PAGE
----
• In 1883 Senate Bill No. 132 was introduced by Senator Dougherty into the California legislature which was titled "An Act to grant to Boards of Health in cities and counties the power to regulate plumbing and drainage of buildings". The bill was passed and signed into law March 15 and became Chapter LXXVII [1]. The law has seven sections, Section 1 requires all master plumbers to be registered with the local Board of Health. Section 2 requires the local Boards of Health to publish annually a list of all registered master plumbers. Section 3 requires that no plumbing be installed until a written plan is submitted to the local Board of Health and it is approved. Section 4 requires local governments, counties, cities, special districts, to collect revenue to fund this activity. Section 5 Empowers local courts to enforce this law. Section 6 makes it a misdemeanor to violate this law and Section 7 makes the law effective immediately. Local government adopted local plumbing ordinances modeled after Chapter LXXVII. The City of San Francisco wrote and adopted a "plumbing law" by July 1883.[10] San Francisco had begun work on the plumbing law before the state law had been signed by the governor. Governor Stoneman traveled to San Francisco after signing Senate Bill 132 to determine how the city planned to enforce their law [11] The City of San Jose adopted "An ordinance in relation to the construction of house drains and plumbing work connecting with the sewerage system of the City of San Jose." on December 2, 1884 [1]. It was divided into 38 sections covering a wide range of topics. Section 32 requires the licensing of all people doing plumbing work and Section 34 requires all "drain layers" obtain a separate license from plumbers. Section 36 establishes a plumbing inspector. Section 3 does not allow any construction approval of the Inspector of Plumbing and Drainage. A written description of the proposed work is to be submitted in advance to the inspector for his approval. Section 16 mandates the use of cast iron for interior pipes and Section 12 mandates the use of "vitrified stone ware pipes" that "run under buildings". Sections 27, 28, 29, 30 and 31, included specifications for testing and general inspection of work done and the application of the ordinance to effecting connections with temporary sewers heretofore built on certain streets of the city. The City of Los Angeles also created an ordinance creating the Office of Plumbing Inspector as part of the city's Board of Health in 1887 [2] Later the City of Los Angeles adopted Ordinance No. 1656 May 1, 1893 [3] which established an examining board for master plumbers, registration of master and journeyman plumbers, requiring approval of the Board of Health for construction of plumbing infrastructure through a plumbing inspector, appropriate penalties, and various requirements for materials and construction covering 22 Sections. There were standards for pipe material in both ordinances. In the Los Angeles ordinance in Section 10 it states: "All soil and waste pipes within the building and all drains beneath the building or in the ground within three feet of the outside of the building shall be constructed in what is known to commerce as extra heavy cast iron soil pipe and fitting...". In Section 6 of the San Jose ordinance it says: "Every building or lot shall be sewered by an ironstone or cast iron pipe, extending from the building, or point of beginning, out to the line of the street sewer, and laid at a uniform grade throughout its entire length."In some cases the local ordinances followed the lead of the State Board of Health. In 1884 the State Board in its biennial report to the legislature notes that service lines between the mains and the house ("house-communication pipes") were generally made of lead [2] but ..."Hygiene cannot approve of their employment, for they are liable to be acted upon, especially by soft water, and in consequence there may be danger of lead poisoning to the consumer.". The majority of local plumbing ordinances required the use of wrought or cast iron and limited the use of lead pipes to connectors (goose-necks or pig-tails) or placed other restrictions on lead pipes. As noted above, the San Jose plumbing ordinance does not list lead as an approved pipe material which is similar to the Los Angeles ordinance however the Los Angeles ordinance does allow for some lead materials in certain situations. In Section 17 states: "All Joints in cast Iron soil pipe shall be packed with picked oakum and run with molten lead well caulked. All connections of lead with iron pipe must be made with a brass ferrule of the same size as the lead pipe and caulked into the iron pipe as specified for cast iron pipe and connected to with the lead pipe with a wiped joint"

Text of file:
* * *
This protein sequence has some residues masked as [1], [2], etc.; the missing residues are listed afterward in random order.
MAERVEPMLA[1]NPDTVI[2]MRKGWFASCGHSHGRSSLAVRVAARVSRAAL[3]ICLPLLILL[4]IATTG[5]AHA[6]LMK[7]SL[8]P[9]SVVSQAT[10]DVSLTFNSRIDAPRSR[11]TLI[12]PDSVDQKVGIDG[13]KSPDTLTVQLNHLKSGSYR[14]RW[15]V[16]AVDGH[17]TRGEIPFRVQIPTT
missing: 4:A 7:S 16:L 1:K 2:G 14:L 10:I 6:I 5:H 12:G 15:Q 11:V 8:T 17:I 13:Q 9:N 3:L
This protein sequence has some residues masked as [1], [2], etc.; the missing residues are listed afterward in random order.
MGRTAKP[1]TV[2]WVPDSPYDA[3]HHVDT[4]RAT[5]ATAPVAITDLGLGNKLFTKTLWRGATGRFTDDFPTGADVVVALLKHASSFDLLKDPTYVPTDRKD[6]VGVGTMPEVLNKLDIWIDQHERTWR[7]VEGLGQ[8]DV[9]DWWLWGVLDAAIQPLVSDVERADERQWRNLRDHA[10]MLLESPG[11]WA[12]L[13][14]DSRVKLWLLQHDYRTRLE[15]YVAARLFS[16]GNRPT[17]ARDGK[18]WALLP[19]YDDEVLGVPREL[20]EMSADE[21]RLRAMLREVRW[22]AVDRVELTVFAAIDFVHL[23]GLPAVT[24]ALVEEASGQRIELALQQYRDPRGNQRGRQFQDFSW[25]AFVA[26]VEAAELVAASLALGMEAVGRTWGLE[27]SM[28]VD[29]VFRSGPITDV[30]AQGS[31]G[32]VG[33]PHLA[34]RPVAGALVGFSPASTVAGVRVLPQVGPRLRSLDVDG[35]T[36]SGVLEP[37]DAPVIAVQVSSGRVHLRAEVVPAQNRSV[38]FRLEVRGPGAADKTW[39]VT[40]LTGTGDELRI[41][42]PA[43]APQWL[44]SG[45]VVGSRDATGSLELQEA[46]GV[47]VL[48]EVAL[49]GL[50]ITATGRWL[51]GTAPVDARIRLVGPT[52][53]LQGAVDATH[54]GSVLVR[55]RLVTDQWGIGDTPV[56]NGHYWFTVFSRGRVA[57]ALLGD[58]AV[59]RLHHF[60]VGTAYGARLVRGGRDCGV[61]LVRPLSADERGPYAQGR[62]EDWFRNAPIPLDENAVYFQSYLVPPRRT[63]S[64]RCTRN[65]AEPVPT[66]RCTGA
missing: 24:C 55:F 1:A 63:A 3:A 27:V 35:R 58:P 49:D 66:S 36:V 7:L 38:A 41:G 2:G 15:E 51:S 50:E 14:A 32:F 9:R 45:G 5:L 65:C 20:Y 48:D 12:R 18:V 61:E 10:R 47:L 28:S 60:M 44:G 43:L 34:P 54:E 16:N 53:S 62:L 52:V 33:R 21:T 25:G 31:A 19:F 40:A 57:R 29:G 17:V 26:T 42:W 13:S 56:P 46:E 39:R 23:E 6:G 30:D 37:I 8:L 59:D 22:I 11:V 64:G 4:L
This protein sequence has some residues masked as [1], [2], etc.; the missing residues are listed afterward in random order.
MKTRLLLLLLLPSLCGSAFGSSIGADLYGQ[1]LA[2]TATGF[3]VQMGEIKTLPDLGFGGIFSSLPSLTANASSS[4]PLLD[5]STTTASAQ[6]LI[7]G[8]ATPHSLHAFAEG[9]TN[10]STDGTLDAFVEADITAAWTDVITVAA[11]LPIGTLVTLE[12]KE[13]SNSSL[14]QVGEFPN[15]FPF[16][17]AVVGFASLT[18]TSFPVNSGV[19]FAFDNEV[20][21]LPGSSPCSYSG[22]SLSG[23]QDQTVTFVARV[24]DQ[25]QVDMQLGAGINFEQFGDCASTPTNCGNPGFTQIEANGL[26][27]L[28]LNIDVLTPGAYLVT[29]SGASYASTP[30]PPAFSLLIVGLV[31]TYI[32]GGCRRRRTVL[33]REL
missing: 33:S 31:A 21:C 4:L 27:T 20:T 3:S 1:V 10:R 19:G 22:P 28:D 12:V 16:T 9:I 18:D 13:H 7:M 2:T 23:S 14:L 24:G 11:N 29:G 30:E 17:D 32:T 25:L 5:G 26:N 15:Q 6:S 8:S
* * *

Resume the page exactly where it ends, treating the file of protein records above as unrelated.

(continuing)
• In 1884 Dr. Roger S. Tracy wrote "Hand-Book of Sanitary Information for Householders" which was published by D. Appleton and Company. The book contains "Facts and Suggestions about Ventilation, Drainage, Care of Contagious Diseases, Disinfection, Food, and Water". Dr. Tracy was the Sanitary Inspector of the New York City Health Department. The book is divided into five chapters and Chapter II is on "Drainage". Chapter II is the largest chapter at 45 pages and includes "Plumbing Regulations of the New York City Board of Health". On page 25 Dr. Tracy presents a "plan of construction" that was recommended by the Board of Health but no date is provided and it is not stated whether the city adopted this proposal or not. The Board of Health's plan consisted of 57 Sections covering many elements of a plumbing code. For example Section 1 states: "All materials must be of good quality and free of defects; the work must be executed in a thorough and workmanlike manner" and Section 9 requires that house-drains be made of iron with a "fall of at least one quarter of an inch to the foot, if possible, and not more than one inch to the foot". The City of San Francisco would latter require that plumbing inspectors pass an examination based upon Dr. Tracy's book.